The European Commission said today (1 March) that it was “very concerned” that refugees had been tear-gassed on the Macedonian border with Greece, as it confirmed plans to use overseas aid in the EU to deal with the refugee crisis.
Border restrictions have blocked refugees’ journey from Greece into northern Europe. On Monday (29 February), Macedonian border guards fired tear gas at people trying to break down the border fences.
Spokesman Margaritis Schinas said, “The Commission is very concerned about the images we say yesterday. It is up to Former Yugoslav Republic of Macedonia to defend their borders but the images we saw yesterday show that the only solution is a European solution, a collective solution.”
The European solution advanced by the executive involves relocating quotas of refugees across the EU and the creation of an EU border guard. Ireland has opted-in to the relocation scheme, it was announced today.
Macedonia’s foreign minister defended the use of tear gas, which was also used by French police yesterday in the razing of the Jungle refugee camp in Calais.
“What we have seen is some 400 young male people trying forcibly to enter Macedonian territory from Greece,” Foreign Minister Nikola Poposki told BBC Newsnight late Monday.
The European Commission will earmark €700 million euros of humanitarian aid – usually destined for conflict zones in Africa and the Middle East – over the next three years to deal with the flood of refugees, according to reports.
Funds will be sent to set up emergency programmes in Greece, where more than 7,000 refugees are stranded, if the plan is backed tomorrow by the Commissioners.
Schinas told reporters in Brussels the plan would be discussed by Commissioners tomorrow morning before being officially unveiled. He refused to confirm exact figures.
The spokesman said said, “This is a necessary step the Commission is taking to provide necessary funding. From start of crisis the priority has been to save human life.”
The plan has already been backed by German Chancellor Angela Merkel at the 19 February summit. Other EU nations and the European Parliament will also have to support the plan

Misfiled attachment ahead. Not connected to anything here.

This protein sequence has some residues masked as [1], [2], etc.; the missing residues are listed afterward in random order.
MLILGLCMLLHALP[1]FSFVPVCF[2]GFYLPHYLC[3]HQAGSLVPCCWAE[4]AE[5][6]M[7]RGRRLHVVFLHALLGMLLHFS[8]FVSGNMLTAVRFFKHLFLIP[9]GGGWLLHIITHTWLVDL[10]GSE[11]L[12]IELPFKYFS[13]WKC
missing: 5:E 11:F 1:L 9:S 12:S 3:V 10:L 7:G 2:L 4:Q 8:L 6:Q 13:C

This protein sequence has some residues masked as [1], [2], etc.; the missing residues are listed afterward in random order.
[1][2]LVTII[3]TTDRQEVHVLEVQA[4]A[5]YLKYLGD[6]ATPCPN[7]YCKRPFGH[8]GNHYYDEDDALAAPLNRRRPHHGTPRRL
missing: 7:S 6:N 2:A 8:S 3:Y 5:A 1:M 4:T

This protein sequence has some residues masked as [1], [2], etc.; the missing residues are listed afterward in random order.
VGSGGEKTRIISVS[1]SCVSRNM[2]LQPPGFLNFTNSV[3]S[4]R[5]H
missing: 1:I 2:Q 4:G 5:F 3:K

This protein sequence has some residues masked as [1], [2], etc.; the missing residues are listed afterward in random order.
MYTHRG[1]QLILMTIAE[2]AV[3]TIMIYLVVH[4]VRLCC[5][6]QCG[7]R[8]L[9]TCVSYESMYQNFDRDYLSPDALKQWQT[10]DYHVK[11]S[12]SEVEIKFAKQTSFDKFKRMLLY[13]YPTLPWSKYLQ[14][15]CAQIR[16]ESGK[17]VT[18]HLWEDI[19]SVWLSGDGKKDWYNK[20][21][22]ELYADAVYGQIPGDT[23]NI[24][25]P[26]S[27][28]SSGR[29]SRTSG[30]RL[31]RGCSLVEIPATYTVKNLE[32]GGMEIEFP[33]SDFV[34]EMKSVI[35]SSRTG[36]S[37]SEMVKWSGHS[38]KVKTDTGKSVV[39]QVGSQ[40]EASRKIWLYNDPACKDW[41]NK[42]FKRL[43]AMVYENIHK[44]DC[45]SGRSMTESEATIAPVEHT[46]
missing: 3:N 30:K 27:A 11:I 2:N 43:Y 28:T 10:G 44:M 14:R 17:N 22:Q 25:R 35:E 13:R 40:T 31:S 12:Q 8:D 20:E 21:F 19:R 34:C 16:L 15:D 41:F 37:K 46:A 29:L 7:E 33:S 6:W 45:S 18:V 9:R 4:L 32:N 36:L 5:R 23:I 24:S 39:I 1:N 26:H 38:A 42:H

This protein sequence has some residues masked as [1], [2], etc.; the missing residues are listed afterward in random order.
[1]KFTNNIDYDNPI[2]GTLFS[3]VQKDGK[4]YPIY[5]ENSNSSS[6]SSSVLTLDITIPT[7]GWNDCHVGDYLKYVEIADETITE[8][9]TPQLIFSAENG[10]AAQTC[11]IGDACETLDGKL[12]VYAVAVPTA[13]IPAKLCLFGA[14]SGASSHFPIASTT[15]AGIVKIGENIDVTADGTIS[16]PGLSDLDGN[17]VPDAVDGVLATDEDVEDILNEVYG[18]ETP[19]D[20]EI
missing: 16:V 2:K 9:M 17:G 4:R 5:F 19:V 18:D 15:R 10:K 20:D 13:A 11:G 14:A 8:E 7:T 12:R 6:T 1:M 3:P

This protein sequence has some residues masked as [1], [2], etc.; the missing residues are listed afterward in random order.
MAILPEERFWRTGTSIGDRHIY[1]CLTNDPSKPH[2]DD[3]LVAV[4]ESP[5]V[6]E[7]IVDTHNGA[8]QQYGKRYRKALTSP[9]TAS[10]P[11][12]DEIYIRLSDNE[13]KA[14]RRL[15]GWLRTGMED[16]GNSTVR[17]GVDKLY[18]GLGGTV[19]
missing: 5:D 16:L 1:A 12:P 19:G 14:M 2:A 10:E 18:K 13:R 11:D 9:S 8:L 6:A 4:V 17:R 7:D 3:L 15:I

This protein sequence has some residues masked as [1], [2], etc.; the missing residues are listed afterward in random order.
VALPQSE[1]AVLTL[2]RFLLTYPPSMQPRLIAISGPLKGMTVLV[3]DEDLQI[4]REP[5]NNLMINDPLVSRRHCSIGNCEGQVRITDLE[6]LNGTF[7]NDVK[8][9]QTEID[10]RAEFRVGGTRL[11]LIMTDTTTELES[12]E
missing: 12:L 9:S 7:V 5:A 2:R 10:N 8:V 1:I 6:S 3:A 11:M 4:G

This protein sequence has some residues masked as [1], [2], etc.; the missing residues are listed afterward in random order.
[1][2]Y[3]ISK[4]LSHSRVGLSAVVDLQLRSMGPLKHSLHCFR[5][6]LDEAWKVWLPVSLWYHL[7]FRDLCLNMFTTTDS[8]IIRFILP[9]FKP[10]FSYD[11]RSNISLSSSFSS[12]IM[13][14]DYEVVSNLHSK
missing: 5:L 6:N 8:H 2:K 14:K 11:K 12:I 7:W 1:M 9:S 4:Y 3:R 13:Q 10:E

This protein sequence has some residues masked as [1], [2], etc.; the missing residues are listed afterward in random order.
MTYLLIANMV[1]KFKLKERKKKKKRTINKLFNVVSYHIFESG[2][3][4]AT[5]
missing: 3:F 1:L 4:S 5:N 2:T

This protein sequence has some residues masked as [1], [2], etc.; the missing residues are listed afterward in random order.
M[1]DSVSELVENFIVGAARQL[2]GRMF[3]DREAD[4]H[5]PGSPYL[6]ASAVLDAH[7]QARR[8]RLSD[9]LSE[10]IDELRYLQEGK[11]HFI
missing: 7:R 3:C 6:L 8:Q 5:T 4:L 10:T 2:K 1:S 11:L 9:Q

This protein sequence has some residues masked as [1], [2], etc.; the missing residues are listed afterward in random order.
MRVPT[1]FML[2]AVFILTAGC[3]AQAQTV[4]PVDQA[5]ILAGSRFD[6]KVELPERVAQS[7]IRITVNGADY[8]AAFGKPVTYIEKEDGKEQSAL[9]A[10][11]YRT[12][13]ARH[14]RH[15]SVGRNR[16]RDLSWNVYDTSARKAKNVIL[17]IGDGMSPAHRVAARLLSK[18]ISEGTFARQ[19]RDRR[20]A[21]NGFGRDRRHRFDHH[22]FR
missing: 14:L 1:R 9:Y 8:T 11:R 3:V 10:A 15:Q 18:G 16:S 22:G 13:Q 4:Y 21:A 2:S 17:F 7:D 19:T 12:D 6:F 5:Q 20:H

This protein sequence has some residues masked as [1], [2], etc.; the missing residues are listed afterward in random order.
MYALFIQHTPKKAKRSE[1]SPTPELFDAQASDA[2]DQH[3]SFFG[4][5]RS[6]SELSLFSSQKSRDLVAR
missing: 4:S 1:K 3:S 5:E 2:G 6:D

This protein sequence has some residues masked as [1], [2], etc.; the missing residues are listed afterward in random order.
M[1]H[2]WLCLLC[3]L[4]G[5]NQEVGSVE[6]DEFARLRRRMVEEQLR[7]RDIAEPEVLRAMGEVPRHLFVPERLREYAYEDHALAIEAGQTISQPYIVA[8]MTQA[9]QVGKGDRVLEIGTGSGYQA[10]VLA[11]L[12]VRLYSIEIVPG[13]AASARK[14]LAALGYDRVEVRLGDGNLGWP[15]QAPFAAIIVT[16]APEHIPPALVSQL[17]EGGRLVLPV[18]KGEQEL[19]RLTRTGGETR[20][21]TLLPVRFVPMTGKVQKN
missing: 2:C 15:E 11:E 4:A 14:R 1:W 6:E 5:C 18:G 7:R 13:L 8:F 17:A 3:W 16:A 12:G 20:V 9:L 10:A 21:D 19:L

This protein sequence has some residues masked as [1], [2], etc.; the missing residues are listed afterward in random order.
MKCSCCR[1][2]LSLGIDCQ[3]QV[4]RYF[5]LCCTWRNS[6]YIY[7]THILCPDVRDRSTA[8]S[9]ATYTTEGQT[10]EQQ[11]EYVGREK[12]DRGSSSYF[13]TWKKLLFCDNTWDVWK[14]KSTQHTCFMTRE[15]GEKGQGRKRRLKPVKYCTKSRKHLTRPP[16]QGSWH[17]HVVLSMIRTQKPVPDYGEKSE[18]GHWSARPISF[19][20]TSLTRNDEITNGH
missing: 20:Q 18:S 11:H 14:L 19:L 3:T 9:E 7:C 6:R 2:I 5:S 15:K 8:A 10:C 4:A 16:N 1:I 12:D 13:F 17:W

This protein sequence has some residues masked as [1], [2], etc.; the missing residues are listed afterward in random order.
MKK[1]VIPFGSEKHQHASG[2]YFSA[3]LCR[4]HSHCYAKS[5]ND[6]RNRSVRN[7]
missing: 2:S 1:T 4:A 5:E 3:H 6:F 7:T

Tusk on tour
Macedonia is on the so-called Western Balkans Route. European Council President Donald Tusk is touring the region to heal deep division between countries before the summit he will helm on 7 March.
Today, he is in Vienna, which has put a cap on asylum seekers entering Austria. That triggered a domino effect among counties along the route, including EU member states Croatia and Slovenia.
EU leaders, and Turkey’s prime minister, will meet in Brussels on Monday (7 March) for a summit on the refugee crisis. Many refugees travel through Turkey to Greece.
The EU has offered Turkey €3 billion in cash to help the refugees but to keep them in Turkey, and outside of the EU. A visa liberalisation scheme has also been put on the table.
A Commission spokesman said the summit was a chance to discuss all issues linked to the refugee crisis, including Turkey, and Austria’s introduction of strict border controls.
Those border controls were criticised by Merkel in an interview with German television on Sunday. Germany has accepted the largest number of refugees in the EU.
Commission President Jean-Claude Juncker yesterday called Greek premier Alexis Tsipras to pledge his support for Greece.
Greece has asked the EU for €480 million in emergency funds to help shelter 100,000 refugees, the government said Tuesday, warning that the migrant influx threatened to overwhelm its crisis-hit resources.
Government spokeswoman Olga Gerovassili told reporters, “We cannot bear the strain of all the refugees coming here […] these are temporary measures, there needs to be a permanent solution on where the refugees will be relocated.”